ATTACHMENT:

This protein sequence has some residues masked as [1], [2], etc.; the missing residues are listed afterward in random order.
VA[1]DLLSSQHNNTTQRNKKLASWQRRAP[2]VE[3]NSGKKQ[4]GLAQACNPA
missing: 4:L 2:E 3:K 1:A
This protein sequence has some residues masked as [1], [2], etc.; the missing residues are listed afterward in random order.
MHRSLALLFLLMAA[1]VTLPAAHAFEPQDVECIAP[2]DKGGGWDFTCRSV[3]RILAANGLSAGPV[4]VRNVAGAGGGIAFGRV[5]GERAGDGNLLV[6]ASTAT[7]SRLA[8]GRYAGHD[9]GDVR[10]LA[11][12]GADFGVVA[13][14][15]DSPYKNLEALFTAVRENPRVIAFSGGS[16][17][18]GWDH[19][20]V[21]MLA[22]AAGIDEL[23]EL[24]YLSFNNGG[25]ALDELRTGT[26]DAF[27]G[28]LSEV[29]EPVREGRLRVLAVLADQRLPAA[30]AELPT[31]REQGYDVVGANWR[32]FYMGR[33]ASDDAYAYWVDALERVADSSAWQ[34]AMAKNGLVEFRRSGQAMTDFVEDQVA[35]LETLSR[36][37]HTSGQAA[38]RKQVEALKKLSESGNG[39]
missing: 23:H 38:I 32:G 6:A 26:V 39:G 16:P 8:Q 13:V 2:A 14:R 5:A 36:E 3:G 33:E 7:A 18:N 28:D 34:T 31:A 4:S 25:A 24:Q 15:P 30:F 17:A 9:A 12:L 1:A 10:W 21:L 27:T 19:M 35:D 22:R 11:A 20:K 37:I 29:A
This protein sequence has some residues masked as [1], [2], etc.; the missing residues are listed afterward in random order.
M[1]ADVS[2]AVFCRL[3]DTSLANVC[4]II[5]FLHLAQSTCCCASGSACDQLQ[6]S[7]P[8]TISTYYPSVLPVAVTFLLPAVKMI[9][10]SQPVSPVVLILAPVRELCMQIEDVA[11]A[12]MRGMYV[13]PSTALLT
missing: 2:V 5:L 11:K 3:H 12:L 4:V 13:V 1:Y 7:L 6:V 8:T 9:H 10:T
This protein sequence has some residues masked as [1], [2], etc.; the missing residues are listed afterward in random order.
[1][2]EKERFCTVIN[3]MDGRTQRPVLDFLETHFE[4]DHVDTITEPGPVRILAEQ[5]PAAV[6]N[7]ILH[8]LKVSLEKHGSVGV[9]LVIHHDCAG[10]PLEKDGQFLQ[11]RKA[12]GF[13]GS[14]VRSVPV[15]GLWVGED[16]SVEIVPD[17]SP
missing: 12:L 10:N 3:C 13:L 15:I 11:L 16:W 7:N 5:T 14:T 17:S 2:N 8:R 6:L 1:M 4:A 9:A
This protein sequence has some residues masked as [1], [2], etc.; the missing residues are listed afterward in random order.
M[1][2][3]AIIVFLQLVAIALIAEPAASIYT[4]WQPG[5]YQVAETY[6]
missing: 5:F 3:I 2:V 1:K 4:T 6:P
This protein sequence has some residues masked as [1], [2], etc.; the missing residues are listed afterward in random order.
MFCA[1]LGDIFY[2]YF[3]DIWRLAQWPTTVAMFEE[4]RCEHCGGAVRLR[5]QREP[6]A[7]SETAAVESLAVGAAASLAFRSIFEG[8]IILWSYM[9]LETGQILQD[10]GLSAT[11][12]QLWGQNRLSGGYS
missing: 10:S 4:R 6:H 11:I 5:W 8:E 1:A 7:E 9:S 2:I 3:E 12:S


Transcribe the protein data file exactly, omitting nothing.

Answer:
This protein sequence has some residues masked as [1], [2], etc.; the missing residues are listed afterward in random order.
VA[1]DLLSSQHNNTTQRNKKLASWQRRAP[2]VE[3]NSGKKQ[4]GLAQACNPA
missing: 4:L 2:E 3:K 1:A
This protein sequence has some residues masked as [1], [2], etc.; the missing residues are listed afterward in random order.
MHRSLALLFLLMAA[1]VTLPAAHAFEPQDVECIAP[2]DKGGGWDFTCRSV[3]RILAANGLSAGPV[4]VRNVAGAGGGIAFGRV[5]GERAGDGNLLV[6]ASTAT[7]SRLA[8]GRYAGHD[9]GDVR[10]LA[11][12]GADFGVVA[13][14][15]DSPYKNLEALFTAVRENPRVIAFSGGS[16][17][18]GWDH[19][20]V[21]MLA[22]AAGIDEL[23]EL[24]YLSFNNGG[25]ALDELRTGT[26]DAF[27]G[28]LSEV[29]EPVREGRLRVLAVLADQRLPAA[30]AELPT[31]REQGYDVVGANWR[32]FYMGR[33]ASDDAYAYWVDALERVADSSAWQ[34]AMAKNGLVEFRRSGQAMTDFVEDQVA[35]LETLSR[36][37]HTSGQAA[38]RKQVEALKKLSESGNG[39]
missing: 23:H 38:I 32:G 6:A 26:V 39:G 16:P 8:Q 13:V 2:A 14:R 5:A 36:E 3:G 33:E 7:A 18:N 28:D 34:T 31:A 4:S 25:A 24:Q 15:P 30:F 17:A 9:A 12:L 1:A 10:W 21:L 27:T 19:M 35:D 22:R 11:A 20:K 37:I 29:A
This protein sequence has some residues masked as [1], [2], etc.; the missing residues are listed afterward in random order.
M[1]ADVS[2]AVFCRL[3]DTSLANVC[4]II[5]FLHLAQSTCCCASGSACDQLQ[6]S[7]P[8]TISTYYPSVLPVAVTFLLPAVKMI[9][10]SQPVSPVVLILAPVRELCMQIEDVA[11]A[12]MRGMYV[13]PSTALLT
missing: 2:V 5:L 11:K 3:H 12:L 4:V 13:V 1:Y 7:L 6:V 8:T 9:H 10:T
This protein sequence has some residues masked as [1], [2], etc.; the missing residues are listed afterward in random order.
[1][2]EKERFCTVIN[3]MDGRTQRPVLDFLETHFE[4]DHVDTITEPGPVRILAEQ[5]PAAV[6]N[7]ILH[8]LKVSLEKHGSVGV[9]LVIHHDCAG[10]PLEKDGQFLQ[11]RKA[12]GF[13]GS[14]VRSVPV[15]GLWVGED[16]SVEIVPD[17]SP
missing: 12:L 10:N 3:C 13:L 15:I 11:L 16:W 7:N 5:T 14:T 17:S 2:N 8:R 6:L 1:M 4:A 9:A
This protein sequence has some residues masked as [1], [2], etc.; the missing residues are listed afterward in random order.
M[1][2][3]AIIVFLQLVAIALIAEPAASIYT[4]WQPG[5]YQVAETY[6]
missing: 5:F 3:I 2:V 1:K 4:T 6:P
This protein sequence has some residues masked as [1], [2], etc.; the missing residues are listed afterward in random order.
MFCA[1]LGDIFY[2]YF[3]DIWRLAQWPTTVAMFEE[4]RCEHCGGAVRLR[5]QREP[6]A[7]SETAAVESLAVGAAASLAFRSIFEG[8]IILWSYM[9]LETGQILQD[10]GLSAT[11][12]QLWGQNRLSGGYS
missing: 10:S 4:R 6:H 11:I 5:W 8:E 1:A 7:E 9:S 2:I 3:E 12:S